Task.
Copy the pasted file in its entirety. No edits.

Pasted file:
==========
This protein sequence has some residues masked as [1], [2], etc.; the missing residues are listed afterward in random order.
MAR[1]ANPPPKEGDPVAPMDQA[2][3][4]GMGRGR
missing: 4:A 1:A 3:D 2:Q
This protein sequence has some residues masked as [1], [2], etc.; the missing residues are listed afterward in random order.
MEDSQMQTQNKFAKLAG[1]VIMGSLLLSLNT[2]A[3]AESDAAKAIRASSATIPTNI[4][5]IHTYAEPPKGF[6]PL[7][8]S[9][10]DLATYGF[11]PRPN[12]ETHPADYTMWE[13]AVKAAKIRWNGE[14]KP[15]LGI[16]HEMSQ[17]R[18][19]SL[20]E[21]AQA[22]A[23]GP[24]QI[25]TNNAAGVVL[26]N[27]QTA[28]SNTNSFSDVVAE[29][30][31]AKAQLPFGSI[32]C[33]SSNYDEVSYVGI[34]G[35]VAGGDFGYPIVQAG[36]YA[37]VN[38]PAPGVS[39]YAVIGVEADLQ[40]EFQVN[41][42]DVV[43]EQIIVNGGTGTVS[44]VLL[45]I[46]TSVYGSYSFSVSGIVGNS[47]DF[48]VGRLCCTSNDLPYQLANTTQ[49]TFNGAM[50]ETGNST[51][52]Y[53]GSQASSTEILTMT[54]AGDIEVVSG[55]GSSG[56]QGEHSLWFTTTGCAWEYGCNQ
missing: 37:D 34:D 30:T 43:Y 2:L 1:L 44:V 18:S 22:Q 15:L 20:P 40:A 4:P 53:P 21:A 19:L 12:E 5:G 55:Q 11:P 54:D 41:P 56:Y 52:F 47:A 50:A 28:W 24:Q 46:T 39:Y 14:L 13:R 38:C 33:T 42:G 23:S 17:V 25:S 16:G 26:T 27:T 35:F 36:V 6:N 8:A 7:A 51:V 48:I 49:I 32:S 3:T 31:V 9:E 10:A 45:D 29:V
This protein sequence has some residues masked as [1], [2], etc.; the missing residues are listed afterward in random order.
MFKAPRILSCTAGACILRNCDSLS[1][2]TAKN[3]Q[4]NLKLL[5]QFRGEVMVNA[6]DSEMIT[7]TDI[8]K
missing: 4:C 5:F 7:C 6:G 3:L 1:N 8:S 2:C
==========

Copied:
This protein sequence has some residues masked as [1], [2], etc.; the missing residues are listed afterward in random order.
MAR[1]ANPPPKEGDPVAPMDQA[2][3][4]GMGRGR
missing: 4:A 1:A 3:D 2:Q
This protein sequence has some residues masked as [1], [2], etc.; the missing residues are listed afterward in random order.
MEDSQMQTQNKFAKLAG[1]VIMGSLLLSLNT[2]A[3]AESDAAKAIRASSATIPTNI[4][5]IHTYAEPPKGF[6]PL[7][8]S[9][10]DLATYGF[11]PRPN[12]ETHPADYTMWE[13]AVKAAKIRWNGE[14]KP[15]LGI[16]HEMSQ[17]R[18][19]SL[20]E[21]AQA[22]A[23]GP[24]QI[25]TNNAAGVVL[26]N[27]QTA[28]SNTNSFSDVVAE[29][30][31]AKAQLPFGSI[32]C[33]SSNYDEVSYVGI[34]G[35]VAGGDFGYPIVQAG[36]YA[37]VN[38]PAPGVS[39]YAVIGVEADLQ[40]EFQVN[41][42]DVV[43]EQIIVNGGTGTVS[44]VLL[45]I[46]TSVYGSYSFSVSGIVGNS[47]DF[48]VGRLCCTSNDLPYQLANTTQ[49]TFNGAM[50]ETGNST[51][52]Y[53]GSQASSTEILTMT[54]AGDIEVVSG[55]GSSG[56]QGEHSLWFTTTGCAWEYGCNQ
missing: 37:D 34:D 30:T 43:Y 2:L 1:L 44:V 18:S 22:Q 15:L 20:P 40:A 4:P 53:P 21:A 19:L 12:E 5:G 55:Q 11:P 54:D 41:P 56:Y 52:F 47:A 50:A 28:W 24:Q 46:T 39:Y 14:L 13:R 38:C 33:T 42:G 23:S 17:V 25:S 16:G 26:T 27:T 35:F 36:V 6:N 8:A 7:A 51:V 48:I 49:I 32:S 3:T 31:V 9:E 10:A 45:D 29:V
This protein sequence has some residues masked as [1], [2], etc.; the missing residues are listed afterward in random order.
MFKAPRILSCTAGACILRNCDSLS[1][2]TAKN[3]Q[4]NLKLL[5]QFRGEVMVNA[6]DSEMIT[7]TDI[8]K
missing: 4:C 5:F 7:C 6:G 3:L 1:N 8:S 2:C